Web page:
Browse Prior Art Database

Dynamic Allocation of Processes and Threads for Transaction Processing

IP.com Disclosure Number: IPCOM000122906D
Original Publication Date: 1998-Jan-01
Included in the Prior Art Database: 2005-Apr-04
Document File: 2 page(s) / 62K

Publishing Venue

IBM

Related People

Greenfield, JS: AUTHOR

Abstract

Disclosed is an efficient method to dynamically allocate processing resources for transaction processing. The number of system processes used to process transactions is automatically adjusted to match the transaction load, without incurring the overhead of spawning a new system process for each transaction.

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This is the abbreviated version, containing approximately 52% of the total text.

Dynamic Allocation of Processes and Threads for Transaction Processing

      Disclosed is an efficient method to dynamically allocate
processing resources for transaction processing.  The number of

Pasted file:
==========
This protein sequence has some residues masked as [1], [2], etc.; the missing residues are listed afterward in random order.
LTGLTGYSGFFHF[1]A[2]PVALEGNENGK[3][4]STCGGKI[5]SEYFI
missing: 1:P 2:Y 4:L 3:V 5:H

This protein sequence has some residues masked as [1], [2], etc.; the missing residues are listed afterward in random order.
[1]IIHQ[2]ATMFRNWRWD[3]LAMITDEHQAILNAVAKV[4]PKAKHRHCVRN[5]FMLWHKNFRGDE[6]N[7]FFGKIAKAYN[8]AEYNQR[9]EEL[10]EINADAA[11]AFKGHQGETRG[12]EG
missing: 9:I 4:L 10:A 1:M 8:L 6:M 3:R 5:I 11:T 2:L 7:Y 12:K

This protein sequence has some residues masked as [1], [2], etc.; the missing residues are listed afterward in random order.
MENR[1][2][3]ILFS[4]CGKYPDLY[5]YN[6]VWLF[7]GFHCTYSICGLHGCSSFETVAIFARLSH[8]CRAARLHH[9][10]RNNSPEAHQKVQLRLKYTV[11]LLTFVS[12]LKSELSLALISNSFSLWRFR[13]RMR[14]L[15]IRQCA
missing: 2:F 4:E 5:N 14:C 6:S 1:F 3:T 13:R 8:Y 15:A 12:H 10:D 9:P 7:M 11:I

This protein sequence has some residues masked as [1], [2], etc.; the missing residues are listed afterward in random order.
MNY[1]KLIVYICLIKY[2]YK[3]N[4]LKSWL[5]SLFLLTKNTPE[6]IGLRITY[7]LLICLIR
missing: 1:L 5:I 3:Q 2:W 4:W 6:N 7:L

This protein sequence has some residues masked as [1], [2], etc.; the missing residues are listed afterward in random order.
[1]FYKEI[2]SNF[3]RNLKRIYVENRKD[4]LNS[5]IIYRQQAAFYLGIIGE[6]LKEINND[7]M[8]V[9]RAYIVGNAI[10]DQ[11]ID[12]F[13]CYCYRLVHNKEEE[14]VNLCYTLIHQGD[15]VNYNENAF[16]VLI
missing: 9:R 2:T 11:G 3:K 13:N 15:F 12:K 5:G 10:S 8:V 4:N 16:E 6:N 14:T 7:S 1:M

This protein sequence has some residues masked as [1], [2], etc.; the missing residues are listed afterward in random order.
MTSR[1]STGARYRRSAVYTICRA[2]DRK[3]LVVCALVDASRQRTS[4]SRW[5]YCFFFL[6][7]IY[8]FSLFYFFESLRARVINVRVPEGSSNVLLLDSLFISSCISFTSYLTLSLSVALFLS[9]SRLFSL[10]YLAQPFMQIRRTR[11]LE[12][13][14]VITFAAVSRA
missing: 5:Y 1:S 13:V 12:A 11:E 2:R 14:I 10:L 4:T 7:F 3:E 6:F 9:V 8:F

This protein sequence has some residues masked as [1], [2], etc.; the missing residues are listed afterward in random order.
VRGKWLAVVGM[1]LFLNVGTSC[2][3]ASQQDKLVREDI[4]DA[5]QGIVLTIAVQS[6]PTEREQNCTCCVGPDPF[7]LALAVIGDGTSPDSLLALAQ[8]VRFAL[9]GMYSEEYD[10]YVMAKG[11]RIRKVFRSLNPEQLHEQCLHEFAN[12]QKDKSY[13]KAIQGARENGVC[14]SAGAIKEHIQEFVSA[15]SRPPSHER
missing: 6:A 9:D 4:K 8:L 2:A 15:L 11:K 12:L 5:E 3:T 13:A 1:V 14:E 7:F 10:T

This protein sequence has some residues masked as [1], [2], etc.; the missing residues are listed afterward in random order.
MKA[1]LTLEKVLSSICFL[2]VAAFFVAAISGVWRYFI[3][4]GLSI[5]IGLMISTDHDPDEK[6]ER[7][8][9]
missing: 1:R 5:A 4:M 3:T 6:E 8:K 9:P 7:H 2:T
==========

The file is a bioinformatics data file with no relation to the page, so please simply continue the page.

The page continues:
system processes used to process transactions is automatically
adjusted to match the transaction load, without incurring the
overhead of spawning  a new system process for each transaction.

      Disclosed is a method to efficiently allocate processes and
threads for a dynamically-varying transaction processing load.  The
technique uses low-cost thread creation to process most
transactions.  The number of system processes used for transaction
processing is automatically adjusted to match the current transaction
load.  A pre-forking technique can be used to improve efficiency and
avoid restrictions imposed by POSIX-compliant and similar systems.

      A typical embodiment starts with an initial thread of an
initial system process acting as a server and awaiting the beginning
of a transaction.  This server process is called active.

      Upon the beginning of a transaction, the initial thread of the
active server process spawns a new thread to process the remainder of
the transaction.  If a new thread cannot be spawned because of a
system- or application-defined limit on the number of threads in a
single process, the server creates a new system process to handle new
transactions.  At this point, the initial server process ceases to be
active.  It stops accepting new transactions, and moves into a
completion phase.

      The new syste...